Aneurin Barnard is having a busy summer: as well as appearing as Richard III in BBC’s historical drama The White Queen, the Ogwr-born actor has a supporting role in Iain Softley’s amnesia thriller Trap for Cinderella and stars in Citadel, an intense horror film in which he plays an agoraphobic single father who has to confront the strange gang who killed his wife.
Speaking to us from Dublin – where he is shooting forthcoming miniseries Moonfleet opposite director Ray Winstone – Aneurin spoke to us about his many projects.
It must be strange for you to have three lots of things coming out at once?
Yeah, I never get my head around it really: you spend three years working on stuff and then they all decide to appear at the same time. It’s the way the business works, I suppose. I really like that it gives people a chance to see me playing different roles in different genres, though, hopefully in a convincing way.
Was Citadel difficult to film? It seems like it must have been a nightmare to stay at that level of panic all the time.
I’m a bit method sometimes if I need to be, and to stay in that tense place for the whole shoot was wearing and tiresome, but I enjoy exploring sides to me that I don’t necessarily touch upon in my normal life.
There’s one scene where you basically beat up a cupboard. Did that hurt? You’re really going for it.
Well, it wasn’t a fake cupboard or anything like that – I’m a big believer in doing things for real. That moment wasn’t scripted, it was just the reaction that came out of me. You don’t really think about it hurting at the time, you’re just concentrating on trying to make it truthful. I was trying to show the desperation and frustration of this young man. With the role I was living in the present because there was no other way of acting it. Sometimes that works and sometimes it doesn’t.
Do you prefer being part of an ensemble, like Trap for Cinderella, or something like Citadel, where you’re in every scene?
I like being a part of an ensemble but if I had to choose I’d rather have all the weight on my shoulders. I enjoy being in a place where I have to do my job to the fullest of my capabilities – I can’t be lazy and have to be on top of everything. It brings out my best side, really. I’m happiest when I’m working hard. I think it’s a mentality I have from my parents. I love to be the first person in the door and the last one out.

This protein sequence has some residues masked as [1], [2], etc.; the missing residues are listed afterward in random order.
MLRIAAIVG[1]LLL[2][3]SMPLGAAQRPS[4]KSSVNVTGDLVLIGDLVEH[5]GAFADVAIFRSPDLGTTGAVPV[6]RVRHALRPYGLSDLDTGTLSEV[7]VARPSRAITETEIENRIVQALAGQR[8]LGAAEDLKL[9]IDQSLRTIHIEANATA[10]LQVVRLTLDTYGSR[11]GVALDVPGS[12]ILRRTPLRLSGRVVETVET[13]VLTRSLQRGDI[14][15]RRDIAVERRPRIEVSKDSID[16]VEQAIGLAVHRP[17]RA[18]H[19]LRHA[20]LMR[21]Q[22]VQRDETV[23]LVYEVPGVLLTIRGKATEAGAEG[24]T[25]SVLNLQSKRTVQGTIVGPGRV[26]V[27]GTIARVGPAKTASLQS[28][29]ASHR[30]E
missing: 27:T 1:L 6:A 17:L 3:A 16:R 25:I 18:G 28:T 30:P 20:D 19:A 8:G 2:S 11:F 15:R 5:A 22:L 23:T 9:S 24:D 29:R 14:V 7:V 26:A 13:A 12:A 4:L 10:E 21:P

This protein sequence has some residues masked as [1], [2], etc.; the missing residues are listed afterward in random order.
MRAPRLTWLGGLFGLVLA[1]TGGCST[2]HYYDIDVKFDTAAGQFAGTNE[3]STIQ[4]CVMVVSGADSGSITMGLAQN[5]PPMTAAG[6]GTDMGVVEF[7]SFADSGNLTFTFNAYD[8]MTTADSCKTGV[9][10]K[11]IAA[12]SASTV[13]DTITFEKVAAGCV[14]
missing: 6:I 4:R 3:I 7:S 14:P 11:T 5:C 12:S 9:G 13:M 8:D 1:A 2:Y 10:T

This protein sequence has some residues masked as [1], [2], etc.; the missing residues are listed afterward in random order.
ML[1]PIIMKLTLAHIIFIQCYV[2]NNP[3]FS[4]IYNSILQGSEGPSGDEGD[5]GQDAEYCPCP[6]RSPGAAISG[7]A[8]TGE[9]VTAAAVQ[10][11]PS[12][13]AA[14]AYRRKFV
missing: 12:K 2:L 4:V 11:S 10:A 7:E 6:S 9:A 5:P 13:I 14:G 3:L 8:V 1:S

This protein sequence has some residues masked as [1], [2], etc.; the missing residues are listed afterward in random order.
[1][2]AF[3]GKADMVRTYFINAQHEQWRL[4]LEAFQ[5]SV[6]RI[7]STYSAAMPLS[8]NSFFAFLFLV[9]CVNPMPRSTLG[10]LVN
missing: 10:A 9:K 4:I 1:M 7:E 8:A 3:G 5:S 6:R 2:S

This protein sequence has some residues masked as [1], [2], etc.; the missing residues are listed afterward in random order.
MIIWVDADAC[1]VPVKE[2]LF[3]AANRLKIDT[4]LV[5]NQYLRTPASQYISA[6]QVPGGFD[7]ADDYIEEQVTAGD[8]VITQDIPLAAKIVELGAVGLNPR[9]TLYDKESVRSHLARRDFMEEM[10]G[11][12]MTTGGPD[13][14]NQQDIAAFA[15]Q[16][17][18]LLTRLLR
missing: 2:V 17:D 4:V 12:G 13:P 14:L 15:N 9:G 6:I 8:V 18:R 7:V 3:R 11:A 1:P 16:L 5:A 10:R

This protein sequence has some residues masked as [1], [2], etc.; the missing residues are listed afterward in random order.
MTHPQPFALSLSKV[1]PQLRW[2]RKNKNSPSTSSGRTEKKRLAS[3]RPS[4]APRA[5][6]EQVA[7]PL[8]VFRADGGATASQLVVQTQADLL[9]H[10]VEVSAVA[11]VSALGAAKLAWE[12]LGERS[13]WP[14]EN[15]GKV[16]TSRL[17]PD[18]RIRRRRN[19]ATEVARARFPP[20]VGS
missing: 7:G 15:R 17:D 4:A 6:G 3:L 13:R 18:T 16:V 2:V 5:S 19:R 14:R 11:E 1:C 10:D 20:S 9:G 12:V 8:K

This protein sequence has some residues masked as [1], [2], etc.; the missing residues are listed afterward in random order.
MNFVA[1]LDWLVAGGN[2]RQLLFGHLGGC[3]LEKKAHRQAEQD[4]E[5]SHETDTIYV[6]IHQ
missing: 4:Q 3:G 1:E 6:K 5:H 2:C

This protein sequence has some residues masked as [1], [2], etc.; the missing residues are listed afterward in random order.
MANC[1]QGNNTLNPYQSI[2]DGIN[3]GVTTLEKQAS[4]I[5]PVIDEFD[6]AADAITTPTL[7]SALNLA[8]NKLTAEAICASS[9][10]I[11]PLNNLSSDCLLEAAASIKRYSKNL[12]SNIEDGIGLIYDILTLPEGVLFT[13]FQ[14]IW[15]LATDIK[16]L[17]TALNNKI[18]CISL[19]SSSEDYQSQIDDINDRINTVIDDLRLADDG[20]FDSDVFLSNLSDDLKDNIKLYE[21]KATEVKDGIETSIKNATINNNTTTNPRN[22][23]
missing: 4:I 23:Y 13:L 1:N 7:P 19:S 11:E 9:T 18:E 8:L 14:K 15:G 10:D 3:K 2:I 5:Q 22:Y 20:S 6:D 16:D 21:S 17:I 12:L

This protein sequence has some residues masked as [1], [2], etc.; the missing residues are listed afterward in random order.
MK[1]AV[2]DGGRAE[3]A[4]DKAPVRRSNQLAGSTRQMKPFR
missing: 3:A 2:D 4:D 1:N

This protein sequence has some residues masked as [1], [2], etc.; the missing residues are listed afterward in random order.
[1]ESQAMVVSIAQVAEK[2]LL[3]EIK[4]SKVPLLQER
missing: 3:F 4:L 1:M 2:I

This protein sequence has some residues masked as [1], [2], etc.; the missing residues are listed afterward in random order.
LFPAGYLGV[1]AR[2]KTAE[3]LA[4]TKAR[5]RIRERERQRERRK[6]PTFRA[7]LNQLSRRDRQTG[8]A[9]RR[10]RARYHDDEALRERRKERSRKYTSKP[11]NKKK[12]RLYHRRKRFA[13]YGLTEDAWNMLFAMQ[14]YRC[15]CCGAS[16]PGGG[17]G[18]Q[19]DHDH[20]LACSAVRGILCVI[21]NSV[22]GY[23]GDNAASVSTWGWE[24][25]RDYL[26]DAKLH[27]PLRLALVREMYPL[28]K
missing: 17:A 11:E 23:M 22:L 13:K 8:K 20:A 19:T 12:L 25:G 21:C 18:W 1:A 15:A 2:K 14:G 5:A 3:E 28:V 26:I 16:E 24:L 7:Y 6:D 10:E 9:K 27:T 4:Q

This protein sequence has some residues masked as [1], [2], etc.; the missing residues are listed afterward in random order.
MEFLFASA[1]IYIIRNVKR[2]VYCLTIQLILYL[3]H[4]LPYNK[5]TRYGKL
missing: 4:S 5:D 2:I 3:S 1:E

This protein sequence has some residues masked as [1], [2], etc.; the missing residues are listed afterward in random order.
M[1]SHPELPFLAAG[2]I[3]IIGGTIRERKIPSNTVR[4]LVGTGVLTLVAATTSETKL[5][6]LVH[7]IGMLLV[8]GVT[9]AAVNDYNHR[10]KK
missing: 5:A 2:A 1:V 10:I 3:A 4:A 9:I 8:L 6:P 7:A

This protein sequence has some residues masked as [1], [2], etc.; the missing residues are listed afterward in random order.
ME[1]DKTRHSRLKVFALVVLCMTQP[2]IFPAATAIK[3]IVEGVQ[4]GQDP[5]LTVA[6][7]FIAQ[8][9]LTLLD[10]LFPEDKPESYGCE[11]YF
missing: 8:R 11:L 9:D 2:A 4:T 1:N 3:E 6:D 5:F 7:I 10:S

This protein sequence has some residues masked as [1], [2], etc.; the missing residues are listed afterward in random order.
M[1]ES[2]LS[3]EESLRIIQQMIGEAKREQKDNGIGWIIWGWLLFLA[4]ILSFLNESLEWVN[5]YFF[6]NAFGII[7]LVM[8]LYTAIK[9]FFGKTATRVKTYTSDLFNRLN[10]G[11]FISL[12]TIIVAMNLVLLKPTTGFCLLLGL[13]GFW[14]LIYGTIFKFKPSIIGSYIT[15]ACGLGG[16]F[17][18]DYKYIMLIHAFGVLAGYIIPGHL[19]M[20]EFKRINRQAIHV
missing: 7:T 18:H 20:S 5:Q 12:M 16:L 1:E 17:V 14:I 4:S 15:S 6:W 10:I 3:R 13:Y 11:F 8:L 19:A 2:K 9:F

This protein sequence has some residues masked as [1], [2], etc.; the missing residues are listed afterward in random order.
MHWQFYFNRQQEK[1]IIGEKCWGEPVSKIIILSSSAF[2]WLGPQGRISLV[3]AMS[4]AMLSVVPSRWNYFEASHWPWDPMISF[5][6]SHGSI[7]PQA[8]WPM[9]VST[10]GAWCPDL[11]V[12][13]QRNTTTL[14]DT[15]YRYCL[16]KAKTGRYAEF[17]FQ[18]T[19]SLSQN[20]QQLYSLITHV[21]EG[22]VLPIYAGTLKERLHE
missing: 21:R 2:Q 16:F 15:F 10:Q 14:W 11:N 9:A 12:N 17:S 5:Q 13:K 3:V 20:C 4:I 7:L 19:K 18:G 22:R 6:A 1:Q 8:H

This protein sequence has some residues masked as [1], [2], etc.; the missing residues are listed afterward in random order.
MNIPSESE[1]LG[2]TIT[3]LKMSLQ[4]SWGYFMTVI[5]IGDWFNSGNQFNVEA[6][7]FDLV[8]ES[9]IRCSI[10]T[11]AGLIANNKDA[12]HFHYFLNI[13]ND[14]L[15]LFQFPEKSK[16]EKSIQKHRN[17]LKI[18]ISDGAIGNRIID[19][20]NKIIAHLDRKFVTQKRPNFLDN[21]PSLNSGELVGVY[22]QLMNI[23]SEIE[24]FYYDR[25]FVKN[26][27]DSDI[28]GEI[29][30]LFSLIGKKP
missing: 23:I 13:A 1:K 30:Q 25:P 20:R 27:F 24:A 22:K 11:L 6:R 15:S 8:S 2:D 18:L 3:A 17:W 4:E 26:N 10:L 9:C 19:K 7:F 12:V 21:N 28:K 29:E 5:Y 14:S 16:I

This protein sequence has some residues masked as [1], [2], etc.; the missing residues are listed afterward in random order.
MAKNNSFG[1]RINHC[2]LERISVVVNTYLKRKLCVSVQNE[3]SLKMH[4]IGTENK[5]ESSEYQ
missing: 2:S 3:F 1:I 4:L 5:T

You grew up in Wales. Do you prefer to use your natural accent? When you go for a role does that come into your mind at all?
It depends on the job itself and the character really. When I was playing David Bailey in We’ll Take Manhattan, for example, I was playing someone from South-East London, so I couldn’t really show up with my own Taffy voice. I don’t really have a preference, though: I like speaking the way I do but I’m also interested in how a voice can define a character.
When I was playing Richard III I changed my voice from the beginning of the series to the end – my pitch changes as the character gets older. From a technical point of view that’s what I enjoy.
Richard III in The White Queen is very different from the Shakespearean version. Did the comparison enter into how you portrayed him?
Absolutely. I wanted to go in the opposite direction, to play the historical Richard III rather than the Shakespearean great, bastardised version. Shakespeare wrote for the Tudor Household, which was the other side in essence, so they manipulated Richard in a way that wasn’t true to the man himself. Richard wasn’t as bad as everyone made him out to be – he was a man put in a very difficult position and was actually a great, loyal leader. It was important for me to try to portray him the way I thought he would have been. There are differences in The White Queen too, of course, to make it more exciting for the audience, but history tells us that he isn’t this hunchbacked demon that betrays everyone.
You’ve got a background in singing – you won an Olivier Award for the musical Spring Awakening and sang in the film Hunky Dory – do you wish you could do more of it?
For me it’s about the work, and what I think will stretch me and give me a chance to do something different. If that’s singing then great, but you won’t get an album out of me or anything like that, even though I write music and I still play for myself. It’s just another tool you have as an actor. If I’m performing in a role that requires me to sing then I can bring that to the table and enjoy it, because I really love doing it, but I’m an actor first and foremost.
Originally published on Oh Comely’s website.